Tuesday, November 15, 2011

For the love of pixar...

This morning we are curled up in San Francisco, recovering from our wondrous weekend.

As we are within driving distance of Pixar headquarters, I thought it was time to explore part two of the lessons learned from our adventure on the american autism island.

Before I talk about the magical powers of Lightening McQueen, I just want to quickly talk about the isolation part of autism parenting, and why we really don't need to feel isolated at all.

Almost a year ago (I should find the post and link to it, but I am in holiday mode and can smell bacon cooking somewhere), we had a get together of a bunch of the Australian families involved in a local autism board. We all 'knew' each other, online, and had done for anything up to four years. But only a couple of us had actually met in person. To be honest, we were nervous. We were wondering how the adults would get on, we were worried how the kids would get on (or cope), we were worried it would wreck the tentative balance of the board...

Thankfully, nothing bad happened. In fact, spookily, nothing bad happened. No disagreements, no meltdowns, no tears. Not even from the kids.

In case that was a freaky case of all of us breathing calm gas, or something... I came to America, to meet some of the parents from the first autism board I ever joined. And this weekend proved that a relationship formed on the internet, can indeed translate into real life.

I'm not advocating purchasing a spouse online, though if that's what you want to do, who am I to stop you? But I am trying to point out that the support you can get online (stress that 'can' a few times because we all know the pitfalls of crazy online boards) can seriously save your life.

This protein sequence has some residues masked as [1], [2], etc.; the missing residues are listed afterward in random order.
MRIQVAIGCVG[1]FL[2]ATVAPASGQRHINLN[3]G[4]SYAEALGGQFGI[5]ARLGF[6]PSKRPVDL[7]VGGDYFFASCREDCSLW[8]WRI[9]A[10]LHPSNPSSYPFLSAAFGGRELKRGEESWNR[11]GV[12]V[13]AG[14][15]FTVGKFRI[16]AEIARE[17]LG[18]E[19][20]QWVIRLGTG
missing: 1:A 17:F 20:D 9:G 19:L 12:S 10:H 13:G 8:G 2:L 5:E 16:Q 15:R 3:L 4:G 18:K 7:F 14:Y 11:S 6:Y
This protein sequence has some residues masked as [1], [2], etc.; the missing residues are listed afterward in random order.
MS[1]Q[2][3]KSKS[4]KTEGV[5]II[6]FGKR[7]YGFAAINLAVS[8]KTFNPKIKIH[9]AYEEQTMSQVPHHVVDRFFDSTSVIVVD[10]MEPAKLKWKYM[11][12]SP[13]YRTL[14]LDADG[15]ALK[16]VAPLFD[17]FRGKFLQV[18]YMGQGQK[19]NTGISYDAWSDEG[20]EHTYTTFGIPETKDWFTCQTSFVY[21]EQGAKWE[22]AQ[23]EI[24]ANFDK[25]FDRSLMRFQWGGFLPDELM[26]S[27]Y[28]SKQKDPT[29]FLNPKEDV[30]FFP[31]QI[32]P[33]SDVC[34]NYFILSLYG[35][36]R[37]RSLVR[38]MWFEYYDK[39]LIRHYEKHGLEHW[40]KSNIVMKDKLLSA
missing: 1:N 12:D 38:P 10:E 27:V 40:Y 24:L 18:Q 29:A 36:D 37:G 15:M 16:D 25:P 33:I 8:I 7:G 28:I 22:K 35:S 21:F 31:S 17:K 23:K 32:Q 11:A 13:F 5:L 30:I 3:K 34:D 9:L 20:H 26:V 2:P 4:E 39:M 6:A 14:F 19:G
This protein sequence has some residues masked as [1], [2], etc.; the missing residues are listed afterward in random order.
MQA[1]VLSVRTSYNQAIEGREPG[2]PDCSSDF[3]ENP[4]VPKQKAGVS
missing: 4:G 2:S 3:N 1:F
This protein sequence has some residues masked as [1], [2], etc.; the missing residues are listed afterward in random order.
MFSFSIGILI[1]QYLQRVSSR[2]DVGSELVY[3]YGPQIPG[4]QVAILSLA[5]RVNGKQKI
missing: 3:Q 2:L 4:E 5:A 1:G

One of the original members of our board, opened her house to us last Friday night, sharing her beautiful family (and their various toys). There were five boys (three spectrumites, two NT sibs), three grown up men (sharing BBQs and comparing beer and sports results) and three women who could barely take their eyes off each other.

Even though there was nowhere near enough time to download all our stories, and thank each other enough... we learned some amazing things about the power of the internet-born support relationship.

What has grown (for us), sustained by boards and Facebook, is a kind of acceptance that maybe we haven't defined before. It knows your backstory, it knows your child's quirks already, it needs no contextualising. Plus it sees the humour in ending a meal with syringes full of supplements and meds. It doesn't question, it doesn't judge, and it knows when to put Pixar on the TV.

Seriously, on Friday night, the boys were all over the shop, having played, eaten, played, cuddled the dog, played, hidden in corners, played, jumped on a crash mat (I want one of those so badly), and played some more. Then the great god Pixar appeared, and five boys and one dog instantly curled up on the couch. The three ASDians clutched their electronics (2 iPads and a DS) and the two stunning sibs hovered, gadget free, around the screen. It was magical. Like a movie. Maybe even a Pixar movie.

There's always a way to calm kids. No matter what their needs. It may not be what your mother did. It may not be what your friends do. But there is always a way.

And while kids are calm, parents can truly connect. And relax. And laugh, and laugh, and laugh.

That, in a sentence (and a couple of fractured phrases) is the biggest gift last weekend brought.

Who needs Santa, when you have Pixar and the internet?

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